Timmothy Pitzen went missing at age 6 on May 11, 2011. His father Jim Pitzen told People the last time he saw his son he was running towards his kindergarten teacher, swinging his Spider-Man backpack. "I told him I loved him and to be good," said Jim. "And then he was gone.”
Just half an hour later, Jim’s wife Amy picked up Timmothy at his school in Aurora, Illinois, claiming that there was a family emergency.
When Amy didn’t come home that day, Jim thought that perhaps his wife was just mad at him. But as time went on, he grew increasingly worried. His wife wouldn’t even answer the phone.
"I called Amy's cell phone a couple times, always went to voicemail,” he told Crime Watch Daily. “I said 'Just tell me that you're fine, just call me, what's going on?' I had no idea where they were. I called her mom, I called her dad to see if she'd been there. I was like, 'OK, she's upset at me for some reason so she'll need to cool down.' So the next morning comes around and they're still not home so I call the police department and report Amy and Timmothy missing."
Amy didn’t get in touch with her husband but she did check in with her mother, telling her that she and Timmothy would be home in a day or two. Amy also called Jim’s brother.
"I have no idea why she called my brother. He could hear Timmothy in the background playing or hanging out. But, she also allegedly told his brother, "'Timmothy is fine. Timmothy belongs to me. Timmothy and I will be fine. Timmothy is safe.”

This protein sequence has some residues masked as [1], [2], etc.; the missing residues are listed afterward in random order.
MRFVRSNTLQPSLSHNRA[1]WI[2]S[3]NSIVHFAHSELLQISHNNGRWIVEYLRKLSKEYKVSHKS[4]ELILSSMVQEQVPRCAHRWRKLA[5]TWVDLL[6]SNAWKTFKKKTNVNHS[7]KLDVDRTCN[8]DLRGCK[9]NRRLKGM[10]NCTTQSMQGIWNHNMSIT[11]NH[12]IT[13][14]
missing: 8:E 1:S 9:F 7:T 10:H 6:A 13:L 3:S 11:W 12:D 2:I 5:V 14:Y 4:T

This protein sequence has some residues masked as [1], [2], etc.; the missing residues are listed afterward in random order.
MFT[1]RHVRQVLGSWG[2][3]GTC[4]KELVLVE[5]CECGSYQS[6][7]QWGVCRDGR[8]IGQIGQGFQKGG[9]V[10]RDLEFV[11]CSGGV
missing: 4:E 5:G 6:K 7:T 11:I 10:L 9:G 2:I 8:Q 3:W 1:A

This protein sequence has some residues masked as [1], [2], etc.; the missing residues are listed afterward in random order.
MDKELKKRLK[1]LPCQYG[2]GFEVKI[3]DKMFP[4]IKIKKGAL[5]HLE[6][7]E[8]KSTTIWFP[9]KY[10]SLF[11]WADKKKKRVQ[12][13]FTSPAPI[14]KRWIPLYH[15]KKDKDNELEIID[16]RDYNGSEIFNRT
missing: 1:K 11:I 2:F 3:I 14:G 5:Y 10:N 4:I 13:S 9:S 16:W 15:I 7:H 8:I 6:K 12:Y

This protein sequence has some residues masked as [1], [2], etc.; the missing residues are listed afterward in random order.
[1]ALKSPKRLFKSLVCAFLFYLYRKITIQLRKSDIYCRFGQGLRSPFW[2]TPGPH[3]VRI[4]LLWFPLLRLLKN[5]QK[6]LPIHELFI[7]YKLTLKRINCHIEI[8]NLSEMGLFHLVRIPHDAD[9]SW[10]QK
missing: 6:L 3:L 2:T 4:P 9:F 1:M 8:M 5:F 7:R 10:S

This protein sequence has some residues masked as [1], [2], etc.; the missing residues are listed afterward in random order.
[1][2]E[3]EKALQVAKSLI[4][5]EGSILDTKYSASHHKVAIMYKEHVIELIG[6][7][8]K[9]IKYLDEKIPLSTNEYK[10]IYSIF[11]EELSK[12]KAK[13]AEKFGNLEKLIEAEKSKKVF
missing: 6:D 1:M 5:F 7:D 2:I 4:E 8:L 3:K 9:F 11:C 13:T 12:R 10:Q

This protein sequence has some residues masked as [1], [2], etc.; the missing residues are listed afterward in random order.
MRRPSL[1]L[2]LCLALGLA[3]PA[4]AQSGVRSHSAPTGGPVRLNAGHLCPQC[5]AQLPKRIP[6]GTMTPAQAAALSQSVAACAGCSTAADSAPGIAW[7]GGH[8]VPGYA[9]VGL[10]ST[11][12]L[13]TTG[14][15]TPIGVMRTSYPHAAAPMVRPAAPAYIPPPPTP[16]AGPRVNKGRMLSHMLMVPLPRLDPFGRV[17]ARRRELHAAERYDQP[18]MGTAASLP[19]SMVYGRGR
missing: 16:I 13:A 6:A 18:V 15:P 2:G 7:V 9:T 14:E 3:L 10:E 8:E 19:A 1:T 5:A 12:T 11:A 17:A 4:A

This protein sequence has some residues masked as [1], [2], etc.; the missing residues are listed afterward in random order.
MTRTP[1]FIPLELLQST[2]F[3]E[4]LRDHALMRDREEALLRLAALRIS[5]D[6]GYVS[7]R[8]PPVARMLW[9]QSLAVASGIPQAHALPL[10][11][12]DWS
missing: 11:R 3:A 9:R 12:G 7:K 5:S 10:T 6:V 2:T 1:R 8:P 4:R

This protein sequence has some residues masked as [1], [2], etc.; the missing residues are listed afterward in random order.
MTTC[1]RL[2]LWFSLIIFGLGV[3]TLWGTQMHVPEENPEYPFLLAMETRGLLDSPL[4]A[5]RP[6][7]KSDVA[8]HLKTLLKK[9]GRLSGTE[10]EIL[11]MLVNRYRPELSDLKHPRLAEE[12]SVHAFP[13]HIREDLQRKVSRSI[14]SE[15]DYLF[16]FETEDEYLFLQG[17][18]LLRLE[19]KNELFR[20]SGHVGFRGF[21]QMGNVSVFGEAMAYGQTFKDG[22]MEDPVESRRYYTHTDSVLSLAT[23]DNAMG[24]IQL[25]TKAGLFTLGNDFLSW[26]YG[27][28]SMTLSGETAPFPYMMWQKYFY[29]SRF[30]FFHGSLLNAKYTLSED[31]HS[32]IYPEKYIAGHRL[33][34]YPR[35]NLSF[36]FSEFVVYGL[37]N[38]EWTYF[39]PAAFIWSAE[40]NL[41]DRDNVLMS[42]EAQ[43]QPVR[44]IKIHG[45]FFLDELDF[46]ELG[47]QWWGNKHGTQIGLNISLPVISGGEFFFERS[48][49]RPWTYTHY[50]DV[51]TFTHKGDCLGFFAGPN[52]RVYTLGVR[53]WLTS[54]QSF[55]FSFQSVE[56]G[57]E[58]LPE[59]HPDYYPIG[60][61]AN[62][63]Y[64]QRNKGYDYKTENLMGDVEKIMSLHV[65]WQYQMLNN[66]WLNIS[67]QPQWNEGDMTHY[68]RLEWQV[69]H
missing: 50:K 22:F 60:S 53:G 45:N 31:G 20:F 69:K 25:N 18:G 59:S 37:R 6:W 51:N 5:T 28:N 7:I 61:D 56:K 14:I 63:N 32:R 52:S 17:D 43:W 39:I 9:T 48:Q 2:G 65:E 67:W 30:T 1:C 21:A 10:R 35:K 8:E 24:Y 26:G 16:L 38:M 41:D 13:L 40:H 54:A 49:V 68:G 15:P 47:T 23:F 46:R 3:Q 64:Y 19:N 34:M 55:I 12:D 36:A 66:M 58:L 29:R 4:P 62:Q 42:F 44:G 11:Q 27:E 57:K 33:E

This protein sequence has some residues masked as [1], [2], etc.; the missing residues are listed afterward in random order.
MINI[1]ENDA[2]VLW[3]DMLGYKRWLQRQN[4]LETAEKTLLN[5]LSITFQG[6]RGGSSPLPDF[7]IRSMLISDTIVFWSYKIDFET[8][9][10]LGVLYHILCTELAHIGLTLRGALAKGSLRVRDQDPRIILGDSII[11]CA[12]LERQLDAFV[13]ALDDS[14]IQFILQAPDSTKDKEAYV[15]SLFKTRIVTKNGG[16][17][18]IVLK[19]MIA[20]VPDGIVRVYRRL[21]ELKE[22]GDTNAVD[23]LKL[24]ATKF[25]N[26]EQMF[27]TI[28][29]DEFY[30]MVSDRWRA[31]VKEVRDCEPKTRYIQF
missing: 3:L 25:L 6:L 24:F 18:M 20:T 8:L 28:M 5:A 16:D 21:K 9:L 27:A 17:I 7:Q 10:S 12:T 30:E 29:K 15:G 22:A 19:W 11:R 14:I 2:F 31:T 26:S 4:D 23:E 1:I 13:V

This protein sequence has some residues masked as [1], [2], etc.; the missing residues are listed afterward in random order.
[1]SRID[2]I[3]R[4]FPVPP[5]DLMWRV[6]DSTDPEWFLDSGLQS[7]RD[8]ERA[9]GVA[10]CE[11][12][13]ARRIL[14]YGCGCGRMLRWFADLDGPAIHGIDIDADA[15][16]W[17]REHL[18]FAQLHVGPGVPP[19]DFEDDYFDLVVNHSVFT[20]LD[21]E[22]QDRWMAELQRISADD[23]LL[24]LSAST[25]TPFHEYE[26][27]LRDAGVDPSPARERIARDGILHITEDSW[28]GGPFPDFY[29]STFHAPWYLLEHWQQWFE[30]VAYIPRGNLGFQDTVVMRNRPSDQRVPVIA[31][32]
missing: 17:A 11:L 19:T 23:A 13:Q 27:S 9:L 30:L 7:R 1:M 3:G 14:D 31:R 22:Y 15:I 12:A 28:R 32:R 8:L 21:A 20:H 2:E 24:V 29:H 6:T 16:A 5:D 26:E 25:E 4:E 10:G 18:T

Three days later, 42-year-old Amy was found dead in a Rockford, Illinois motel room. Her wrists and neck were full of self-inflicted slashes. She left behind a suicide note that stated that Timmothy was safe with others who would care for him. She wrote in the note “You will never find him.”
The boy was nowhere to be found.
Police were able to trace where Amy and Timmothy went before the suicide. The mother and son went to the Brookfield Zoo, near Chicago, then north to a water resort in Gurnee, then 160 miles northwest to Kalahari Resorts in Wisconsin. A surveillance camera captured them checking out after their stay in Wisconsin and Timmothy didn’t look distressed in the video.
"She took him to what was probably, certainly the last vacation of their lives together," said Denise Crosby, a columnist with the Aurora Beacon-News. "And you see visuals of him knowing that his mother would soon kill herself and he would disappear. This is what is so haunting about this story."
Then, back in Illinois, another security camera captured Amy at a food store near Rockford. But, Timmothy wasn’t with her.
Amy had struggled with depressed and had attempted suicide once before.
Police and family don’t know if Timmothy is alive or dead. Instead, they grapple with the possibilities. Has he been killed or is he somewhere out there being taken care of, like the note said?
[Aurora Police Department]
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